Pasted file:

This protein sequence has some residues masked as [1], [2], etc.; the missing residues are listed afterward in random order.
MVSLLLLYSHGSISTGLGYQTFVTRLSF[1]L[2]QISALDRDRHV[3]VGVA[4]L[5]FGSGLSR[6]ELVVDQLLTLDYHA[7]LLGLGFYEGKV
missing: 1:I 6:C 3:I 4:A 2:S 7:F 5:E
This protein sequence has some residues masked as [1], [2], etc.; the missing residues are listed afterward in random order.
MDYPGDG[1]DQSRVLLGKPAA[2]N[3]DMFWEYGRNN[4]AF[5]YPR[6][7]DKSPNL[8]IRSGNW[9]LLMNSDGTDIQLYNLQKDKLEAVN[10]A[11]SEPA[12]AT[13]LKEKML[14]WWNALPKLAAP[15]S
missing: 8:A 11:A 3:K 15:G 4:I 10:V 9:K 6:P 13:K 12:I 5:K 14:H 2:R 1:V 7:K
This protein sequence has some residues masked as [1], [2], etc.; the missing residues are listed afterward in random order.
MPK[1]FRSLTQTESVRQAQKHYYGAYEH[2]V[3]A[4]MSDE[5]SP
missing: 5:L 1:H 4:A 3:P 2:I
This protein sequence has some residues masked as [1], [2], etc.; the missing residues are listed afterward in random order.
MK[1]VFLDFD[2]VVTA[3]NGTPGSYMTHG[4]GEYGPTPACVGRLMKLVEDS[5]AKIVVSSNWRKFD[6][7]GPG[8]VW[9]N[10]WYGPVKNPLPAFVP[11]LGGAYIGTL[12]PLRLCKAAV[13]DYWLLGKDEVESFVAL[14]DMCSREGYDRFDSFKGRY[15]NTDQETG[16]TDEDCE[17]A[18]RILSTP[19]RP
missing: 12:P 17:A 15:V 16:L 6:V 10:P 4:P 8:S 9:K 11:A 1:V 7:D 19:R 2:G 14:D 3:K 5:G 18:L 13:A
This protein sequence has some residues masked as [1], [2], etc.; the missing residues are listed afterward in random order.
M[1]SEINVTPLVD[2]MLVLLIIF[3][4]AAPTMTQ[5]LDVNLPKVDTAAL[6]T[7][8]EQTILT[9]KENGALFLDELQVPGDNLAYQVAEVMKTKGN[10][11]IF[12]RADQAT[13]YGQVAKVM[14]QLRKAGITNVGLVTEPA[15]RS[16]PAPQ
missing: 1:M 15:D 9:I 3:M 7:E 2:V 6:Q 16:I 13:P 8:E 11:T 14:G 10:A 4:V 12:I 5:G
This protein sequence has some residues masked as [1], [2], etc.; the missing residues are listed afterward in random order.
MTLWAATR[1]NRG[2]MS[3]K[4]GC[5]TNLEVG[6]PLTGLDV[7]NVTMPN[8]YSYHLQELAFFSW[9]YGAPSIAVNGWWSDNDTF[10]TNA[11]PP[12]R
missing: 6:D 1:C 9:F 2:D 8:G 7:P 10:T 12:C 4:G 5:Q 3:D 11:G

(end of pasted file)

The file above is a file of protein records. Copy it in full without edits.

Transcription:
This protein sequence has some residues masked as [1], [2], etc.; the missing residues are listed afterward in random order.
MVSLLLLYSHGSISTGLGYQTFVTRLSF[1]L[2]QISALDRDRHV[3]VGVA[4]L[5]FGSGLSR[6]ELVVDQLLTLDYHA[7]LLGLGFYEGKV
missing: 1:I 6:C 3:I 4:A 2:S 7:F 5:E
This protein sequence has some residues masked as [1], [2], etc.; the missing residues are listed afterward in random order.
MDYPGDG[1]DQSRVLLGKPAA[2]N[3]DMFWEYGRNN[4]AF[5]YPR[6][7]DKSPNL[8]IRSGNW[9]LLMNSDGTDIQLYNLQKDKLEAVN[10]A[11]SEPA[12]AT[13]LKEKML[14]WWNALPKLAAP[15]S
missing: 8:A 11:A 3:K 15:G 4:I 10:V 9:K 6:P 13:K 12:I 5:K 14:H 2:R 1:V 7:K
This protein sequence has some residues masked as [1], [2], etc.; the missing residues are listed afterward in random order.
MPK[1]FRSLTQTESVRQAQKHYYGAYEH[2]V[3]A[4]MSDE[5]SP
missing: 5:L 1:H 4:A 3:P 2:I
This protein sequence has some residues masked as [1], [2], etc.; the missing residues are listed afterward in random order.
MK[1]VFLDFD[2]VVTA[3]NGTPGSYMTHG[4]GEYGPTPACVGRLMKLVEDS[5]AKIVVSSNWRKFD[6][7]GPG[8]VW[9]N[10]WYGPVKNPLPAFVP[11]LGGAYIGTL[12]PLRLCKAAV[13]DYWLLGKDEVESFVAL[14]DMCSREGYDRFDSFKGRY[15]NTDQETG[16]TDEDCE[17]A[18]RILSTP[19]RP
missing: 12:P 17:A 15:V 16:L 6:V 10:P 4:P 8:S 9:K 11:A 1:V 7:D 19:R 2:G 14:D 3:K 5:G 18:L 13:A
This protein sequence has some residues masked as [1], [2], etc.; the missing residues are listed afterward in random order.
M[1]SEINVTPLVD[2]MLVLLIIF[3][4]AAPTMTQ[5]LDVNLPKVDTAAL[6]T[7][8]EQTILT[9]KENGALFLDELQVPGDNLAYQVAEVMKTKGN[10][11]IF[12]RADQAT[13]YGQVAKVM[14]QLRKAGITNVGLVTEPA[15]RS[16]PAPQ
missing: 1:M 15:D 9:I 3:M 7:E 2:V 6:Q 16:I 13:P 8:E 11:T 14:G 10:A 4:V 12:I 5:G
This protein sequence has some residues masked as [1], [2], etc.; the missing residues are listed afterward in random order.
MTLWAATR[1]NRG[2]MS[3]K[4]GC[5]TNLEVG[6]PLTGLDV[7]NVTMPN[8]YSYHLQELAFFSW[9]YGAPSIAVNGWWSDNDTF[10]TNA[11]PP[12]R
missing: 6:D 1:C 9:F 2:D 8:G 7:P 10:T 12:C 4:G 5:Q 3:D 11:G